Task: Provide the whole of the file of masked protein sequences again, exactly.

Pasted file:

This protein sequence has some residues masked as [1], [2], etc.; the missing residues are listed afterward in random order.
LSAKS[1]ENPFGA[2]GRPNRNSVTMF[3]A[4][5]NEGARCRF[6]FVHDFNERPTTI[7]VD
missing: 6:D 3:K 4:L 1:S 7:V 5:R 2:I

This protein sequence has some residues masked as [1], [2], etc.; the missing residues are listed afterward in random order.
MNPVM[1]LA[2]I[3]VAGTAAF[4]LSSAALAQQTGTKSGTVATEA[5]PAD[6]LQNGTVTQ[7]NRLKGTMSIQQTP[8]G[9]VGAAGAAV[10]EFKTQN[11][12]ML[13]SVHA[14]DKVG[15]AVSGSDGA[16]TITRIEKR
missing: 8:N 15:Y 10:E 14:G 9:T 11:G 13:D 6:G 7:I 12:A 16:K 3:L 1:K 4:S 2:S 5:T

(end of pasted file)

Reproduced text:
This protein sequence has some residues masked as [1], [2], etc.; the missing residues are listed afterward in random order.
LSAKS[1]ENPFGA[2]GRPNRNSVTMF[3]A[4][5]NEGARCRF[6]FVHDFNERPTTI[7]VD
missing: 6:D 3:K 4:L 1:S 7:V 5:R 2:I

This protein sequence has some residues masked as [1], [2], etc.; the missing residues are listed afterward in random order.
MNPVM[1]LA[2]I[3]VAGTAAF[4]LSSAALAQQTGTKSGTVATEA[5]PAD[6]LQNGTVTQ[7]NRLKGTMSIQQTP[8]G[9]VGAAGAAV[10]EFKTQN[11][12]ML[13]SVHA[14]DKVG[15]AVSGSDGA[16]TITRIEKR
missing: 8:N 15:Y 10:E 14:G 9:T 11:G 13:D 6:G 7:I 12:A 16:K 3:L 1:K 4:S 2:S 5:T